From Karlsruhe Institute of Technology-KIT [Karlsruher Institut für Technologie] (DE): “Record-breaking Lithium-metal Cell”


From Karlsruhe Institute of Technology-KIT [Karlsruher Institut für Technologie] (DE)



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Nickel-rich Cathode and Ionic Liquid Electrolyte Enable Extremely High Energy Density and Good Stability – Researchers Report in Joule.

With a promising combination of cathode and electrolyte, the HIU researchers aim to make a very high energy density possible. Photo: Amadeus Bramsiepe, KIT.

A new type of lithium-metal battery reaches an extremely high energy density of 560 watt-hours per kilogram – based on the total weight of the active materials – with a remarkable stability. Researchers of the Helmholtz Institute Ulm (HIU) of Karlsruhe Institute of Technology (KIT) used a promising combination of cathode and electrolyte: The nickel-rich cathode enables storage of high energy per mass, the ionic liquid electrolyte ensures largely stable capacity over many cycles. This is reported by the scientists in Joule.

Currently, lithium-ion batteries represent the most common solution for mobile power supply. In some applications, however, this technology reaches its limits. This especially holds for electric mobility, where lightweight and compact vehicles with large ranges are desired. Lithium-metal batteries may be an alternative. They are characterized by a high energy density, meaning that they store much energy per mass or volume. Still, stability is a problem, because the electrode materials react with conventional electrolyte systems.

Researchers of Karlsruhe Institute of Technology (KIT) and the Helmholtz Institute Ulm – Helmholtz Association of German Research Centres (DE) for Electrochemical Energy Storage (HIU) have now found a solution. As reported in Joule[above], they use a promising new combination of materials. A cobalt-poor, nickel-rich layered cathode (NCM88) reaches a high energy density. With the usually applied, commercially available organic electrolyte (LP30), however, stability leaves a lot to be desired. Storage capacity decreases with an increasing number of cycles. Professor Stefano Passerini, Director of HIU and Head of the Electrochemistry for Batteries Group, explains the reason: “In the electrolyte LP30, particles crack on the cathode. Inside these cracks, the electrolyte reacts and damages the structure. In addition, a thick mossy lithium-containing layer forms on the anode.” For this reason, the scientists used a non-volatile, poorly-flammable, dual-anion ionic liquid electrolyte (ILE) instead. “With the help of ILE, structural modifications on the nickel-rich cathode can be reduced significantly,” says Dr. Guk-Tae Kim from the Electrochemistry for Batteries Group of HIU.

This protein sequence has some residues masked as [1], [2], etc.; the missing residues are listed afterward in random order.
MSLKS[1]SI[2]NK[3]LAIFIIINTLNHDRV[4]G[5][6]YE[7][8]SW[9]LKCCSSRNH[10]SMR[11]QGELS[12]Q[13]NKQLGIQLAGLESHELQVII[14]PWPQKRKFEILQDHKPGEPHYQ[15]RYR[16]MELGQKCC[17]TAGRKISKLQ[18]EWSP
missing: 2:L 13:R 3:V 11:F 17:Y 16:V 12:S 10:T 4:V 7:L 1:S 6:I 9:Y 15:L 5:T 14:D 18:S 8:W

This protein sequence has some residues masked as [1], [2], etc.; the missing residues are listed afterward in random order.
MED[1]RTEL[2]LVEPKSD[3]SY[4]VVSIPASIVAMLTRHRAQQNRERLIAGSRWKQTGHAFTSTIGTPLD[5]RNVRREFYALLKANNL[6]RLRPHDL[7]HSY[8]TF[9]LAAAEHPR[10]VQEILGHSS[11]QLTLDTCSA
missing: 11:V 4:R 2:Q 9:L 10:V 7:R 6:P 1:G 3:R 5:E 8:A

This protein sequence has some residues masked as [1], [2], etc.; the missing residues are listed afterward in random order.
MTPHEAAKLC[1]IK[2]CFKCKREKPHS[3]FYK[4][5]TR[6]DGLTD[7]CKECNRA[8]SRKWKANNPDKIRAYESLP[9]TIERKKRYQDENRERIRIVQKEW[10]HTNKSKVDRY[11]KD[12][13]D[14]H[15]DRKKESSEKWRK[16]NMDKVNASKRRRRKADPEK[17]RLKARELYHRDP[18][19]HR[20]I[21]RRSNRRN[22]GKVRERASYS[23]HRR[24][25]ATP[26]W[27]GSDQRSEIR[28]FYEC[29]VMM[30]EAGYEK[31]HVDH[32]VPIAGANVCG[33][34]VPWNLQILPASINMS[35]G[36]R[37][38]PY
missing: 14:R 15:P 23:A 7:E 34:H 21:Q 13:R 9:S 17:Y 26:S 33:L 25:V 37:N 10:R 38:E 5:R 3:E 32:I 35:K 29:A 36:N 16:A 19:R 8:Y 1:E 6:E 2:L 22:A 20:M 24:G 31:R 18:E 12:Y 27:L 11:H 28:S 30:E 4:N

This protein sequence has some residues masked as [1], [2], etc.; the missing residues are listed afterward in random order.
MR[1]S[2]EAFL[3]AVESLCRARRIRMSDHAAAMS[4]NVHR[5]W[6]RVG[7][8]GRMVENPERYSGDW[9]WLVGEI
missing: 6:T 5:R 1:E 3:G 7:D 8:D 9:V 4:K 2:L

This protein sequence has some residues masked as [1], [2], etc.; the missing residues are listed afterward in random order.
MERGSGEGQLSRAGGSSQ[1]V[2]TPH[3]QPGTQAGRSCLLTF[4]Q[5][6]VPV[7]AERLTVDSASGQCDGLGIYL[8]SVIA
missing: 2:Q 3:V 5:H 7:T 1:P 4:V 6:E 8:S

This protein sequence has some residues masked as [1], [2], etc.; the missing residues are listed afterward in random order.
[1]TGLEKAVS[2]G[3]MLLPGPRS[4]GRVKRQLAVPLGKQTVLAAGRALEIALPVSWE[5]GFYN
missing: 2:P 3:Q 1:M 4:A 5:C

The ionic liquid electrolyte ILE (right) largely prevents structural modifications on the nickel-rich NCM88 cathode. After 1000 cycles, battery capacity still reaches 88 percent. (Figure: Fanglin Wu and Dr. Matthias Künzel, KIT/HIU).

Capacity Keeps 88 Percent after 1000 Cycles

The results: The lithium-metal battery with the NCM88 cathode and the ILE electrolyte reaches an energy density of 560 watt-hours per kilogram (Wh/kg) – based on the total weight of the active materials. Its initial storage capacity is 214 milliampere hours per gram (mAh g-1) of the cathode material. After 1000 cycles, 88 percent of the capacity are retained. The average Coulombic efficiency, i.e., the ratio between discharge and charge capacity, is 99.94 percent. As the battery is characterized by a high safety, the researchers have made an important step towards carbon-neutral mobility.

See the full article here .


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Mission Statement of KIT